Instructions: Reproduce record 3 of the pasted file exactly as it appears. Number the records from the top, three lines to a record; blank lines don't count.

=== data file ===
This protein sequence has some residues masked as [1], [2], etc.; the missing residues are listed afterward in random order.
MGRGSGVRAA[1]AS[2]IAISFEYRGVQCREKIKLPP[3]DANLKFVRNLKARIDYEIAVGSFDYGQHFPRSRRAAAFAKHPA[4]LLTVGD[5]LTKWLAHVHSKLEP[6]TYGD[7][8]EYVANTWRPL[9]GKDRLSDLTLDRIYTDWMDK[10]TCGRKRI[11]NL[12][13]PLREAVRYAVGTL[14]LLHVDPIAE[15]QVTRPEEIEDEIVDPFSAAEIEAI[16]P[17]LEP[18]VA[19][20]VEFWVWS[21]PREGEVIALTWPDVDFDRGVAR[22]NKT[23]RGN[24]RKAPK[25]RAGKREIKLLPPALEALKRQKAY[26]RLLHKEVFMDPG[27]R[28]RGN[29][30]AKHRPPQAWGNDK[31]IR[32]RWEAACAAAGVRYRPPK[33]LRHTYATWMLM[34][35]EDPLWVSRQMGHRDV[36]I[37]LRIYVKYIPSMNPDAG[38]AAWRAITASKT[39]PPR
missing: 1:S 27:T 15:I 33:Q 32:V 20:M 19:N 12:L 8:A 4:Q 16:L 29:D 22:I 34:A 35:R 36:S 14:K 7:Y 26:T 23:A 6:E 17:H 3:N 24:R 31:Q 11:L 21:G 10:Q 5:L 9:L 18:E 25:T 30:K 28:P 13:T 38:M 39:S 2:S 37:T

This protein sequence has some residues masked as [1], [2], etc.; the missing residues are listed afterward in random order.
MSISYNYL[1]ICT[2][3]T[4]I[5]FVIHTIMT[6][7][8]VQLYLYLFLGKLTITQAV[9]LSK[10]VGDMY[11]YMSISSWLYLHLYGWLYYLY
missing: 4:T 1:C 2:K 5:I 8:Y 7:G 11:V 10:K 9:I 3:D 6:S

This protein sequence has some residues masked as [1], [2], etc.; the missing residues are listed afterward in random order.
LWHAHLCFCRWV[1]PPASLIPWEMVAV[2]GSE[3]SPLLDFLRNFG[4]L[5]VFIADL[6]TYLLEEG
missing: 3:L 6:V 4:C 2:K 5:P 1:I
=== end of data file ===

This protein sequence has some residues masked as [1], [2], etc.; the missing residues are listed afterward in random order.
LWHAHLCFCRWV[1]PPASLIPWEMVAV[2]GSE[3]SPLLDFLRNFG[4]L[5]VFIADL[6]TYLLEEG
missing: 3:L 6:V 4:C 2:K 5:P 1:I